The secret of vietnamese customs

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The Secret of Superstition in Vietnam

What is the best way to keep a child healthy? An old Vietnamese grandfather believes the charm of a certain necklace wards off evil spirits and he may give it to his grandson to protect the boy.

An employee fails to show up for work on the third day of the lunar month because he believes that particular date brings him bad luck.

A student tries to borrow money to buy lottery tickets because he dreamed of fire the night before.

These are some examples of superstition which may baffle the foreign visitor to this country. But, in Vietnam, it is part of tradition and customs passed down from one generation to the next.

Superstition in Vietnam via CBC.ca

Ignorance, of course, plays some role in the traditional acceptance of superstition. Not having sufficient knowledge, faith or trust in scientific methods, a Vietnamese often relies on his prejudices, emotions and the word of his forefathers to guide his daily life.

Superstition, sometimes, plays more than a passing role in Vietnamese society. By the time a boy is old enough to marry, for example, he may not be able to wed the girl he loves because she was born in the wrong year.

On the 12-year lunar calendar commonly used throughout Asia, many of the years are considered incompatible. Such years are thought to bring misfortune if they are improperly matched with other years. Thus a young man born in “the Year of the Tiger,” cannot marry his beloved from “the Year of the Horse” unless he wants to risk a break in family ties with his parents and elder relatives.

To the conservative relatives, the Tiger and Horse are incompatible and sure to bring bad luck to such a marriage. The hoot of an owl is regarded as a bad omen announcing death or illness. According to ancient tradition the bird must be chased away and those who heard his cry should be extremely cautious about their personal safety.

A large number of fortune-tellers, astrologers and palm-readers owe their living to Vietnamese superstition and often made a small fortune from their clients.

Even the poor save money for occasional visits to well-known soothsayers. Superstition has been known to determine the conduct of the war in this ravaged country.

A friendly or enemy commander may refuse to attack or may alter his strategy if the stars are not in his favor. One story has it that an American commander always consulted a Vietnamese astrologer before planning the deployment of his troops.

Ancestor Worship

The presence of the dead, the behaviour of the living, and an influence on the future – the many generations of the Vietnamese family.

Ancestor worship was introduced into Vietnam by the Chinese during their long occupation of the country that began 200 years before the birth of Christ. Since then, it has been fully absorbed into the Vietnamese consciousness and, with Confucianism, underpins the country’s religion and social fabric.

Ancestor worship is not only the adhesive that binds the Vietnamese together, but also one of the most difficult concepts for people from Anglo-Saxon or European origins to understand. It has been said that the Vietnamese believe in the dead while the Occidentals believe only in death.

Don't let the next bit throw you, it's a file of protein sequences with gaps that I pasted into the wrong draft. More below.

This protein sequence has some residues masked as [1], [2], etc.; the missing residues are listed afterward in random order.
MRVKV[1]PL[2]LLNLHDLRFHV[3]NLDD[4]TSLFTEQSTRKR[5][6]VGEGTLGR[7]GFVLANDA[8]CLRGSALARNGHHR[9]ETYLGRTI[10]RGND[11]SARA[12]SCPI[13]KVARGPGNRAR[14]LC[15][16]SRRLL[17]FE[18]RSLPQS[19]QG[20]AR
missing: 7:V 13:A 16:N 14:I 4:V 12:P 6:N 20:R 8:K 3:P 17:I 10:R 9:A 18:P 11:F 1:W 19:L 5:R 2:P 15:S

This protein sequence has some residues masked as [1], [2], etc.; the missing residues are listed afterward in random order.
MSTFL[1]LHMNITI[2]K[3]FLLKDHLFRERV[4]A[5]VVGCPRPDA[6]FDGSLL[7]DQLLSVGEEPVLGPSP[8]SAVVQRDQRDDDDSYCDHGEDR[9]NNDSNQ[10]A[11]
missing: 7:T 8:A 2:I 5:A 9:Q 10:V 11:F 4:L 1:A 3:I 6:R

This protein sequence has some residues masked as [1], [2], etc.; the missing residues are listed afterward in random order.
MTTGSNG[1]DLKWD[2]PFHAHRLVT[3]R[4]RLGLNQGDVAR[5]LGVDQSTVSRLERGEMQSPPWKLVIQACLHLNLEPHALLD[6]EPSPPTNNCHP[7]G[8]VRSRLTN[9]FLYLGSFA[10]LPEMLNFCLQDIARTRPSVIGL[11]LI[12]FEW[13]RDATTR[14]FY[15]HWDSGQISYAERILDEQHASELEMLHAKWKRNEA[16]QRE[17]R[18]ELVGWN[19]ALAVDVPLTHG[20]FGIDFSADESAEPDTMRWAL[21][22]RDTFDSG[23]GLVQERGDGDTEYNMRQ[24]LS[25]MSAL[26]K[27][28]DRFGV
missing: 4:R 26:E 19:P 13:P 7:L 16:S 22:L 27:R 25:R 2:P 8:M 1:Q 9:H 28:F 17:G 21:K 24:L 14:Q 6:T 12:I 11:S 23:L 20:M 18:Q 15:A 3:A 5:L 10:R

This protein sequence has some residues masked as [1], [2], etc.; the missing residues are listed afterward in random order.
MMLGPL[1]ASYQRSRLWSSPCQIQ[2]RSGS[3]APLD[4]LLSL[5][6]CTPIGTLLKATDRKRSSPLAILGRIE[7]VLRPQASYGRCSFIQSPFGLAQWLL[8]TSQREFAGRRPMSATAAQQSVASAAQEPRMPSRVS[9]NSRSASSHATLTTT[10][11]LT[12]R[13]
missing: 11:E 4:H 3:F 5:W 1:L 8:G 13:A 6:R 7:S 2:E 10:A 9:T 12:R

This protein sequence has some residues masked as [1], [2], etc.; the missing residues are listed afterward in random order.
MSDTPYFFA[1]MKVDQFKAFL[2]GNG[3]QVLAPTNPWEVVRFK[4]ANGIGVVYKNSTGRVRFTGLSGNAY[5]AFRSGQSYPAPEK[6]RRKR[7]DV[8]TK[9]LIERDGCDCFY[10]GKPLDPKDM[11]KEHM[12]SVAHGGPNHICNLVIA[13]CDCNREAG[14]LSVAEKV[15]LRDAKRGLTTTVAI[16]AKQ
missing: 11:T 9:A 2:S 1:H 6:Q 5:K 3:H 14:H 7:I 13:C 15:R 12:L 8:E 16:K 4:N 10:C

How do Vietnamese people worship their ancestors?

Ancestor worship in Vietnam via beauty of culture

The practice of ancestor worship is relatively straightforward. Nearly every house, office, and business in Vietnam has a small altar which is used to commune with ancestors. Incense sticks are burned frequently. Offerings are made – fruit, sweets, and gifts. The latter items are paper replicas of dollar notes (‘ghost money’), motorbikes, cars, houses and so on. After worship, the paper gifts are burnt so that the spirits of the gifts can ascend to heaven for the ancestors to use.

In the past, the income from a plot of land was used to maintain the altar and arrange the rituals, but this tradition has now faded away. However, the custom that the eldest son will arrange the ceremonial and inherit the family house upon the death of his parents is still generally observed.

Another traditional element is the placing of wooden tablets on the altar for each of the ancestors over recent generations. This is less rigorously observed today, and tablets are often replaced by photographs. Some pagodas house commemorative tablets for ancestors on behalf of regular worshipers.

When do Vietnamese people worship their ancestors?

Worshiping takes place regularly on particular days, such as festivals, new and full moon days, the death day of the ancestor, and so on. On important occasions, such as moving house, starting a new business or the birth of a child, and whenever a member of the family needs guidance or a favour, the ancestors are consulted.

A proliferation of small fires of burning paper in the streets of towns and cities means that it is a festival or moon day. One paper fire is likely to be an event affecting a single family.

Why do Vietnamese people worship their ancestors?

For the Vietnamese, ancestor worship is not related to ghosts, spiritualism or even the supernatural in the Western sense. It is not even a ‘belief’ in the sense that it is open to question by the ‘believers’. The Vietnamese accept as a fact that their ancestors continue to live in another realm and that it is the duty of the living to meet their needs. In return, the ancestors give advice and bring good fortune.

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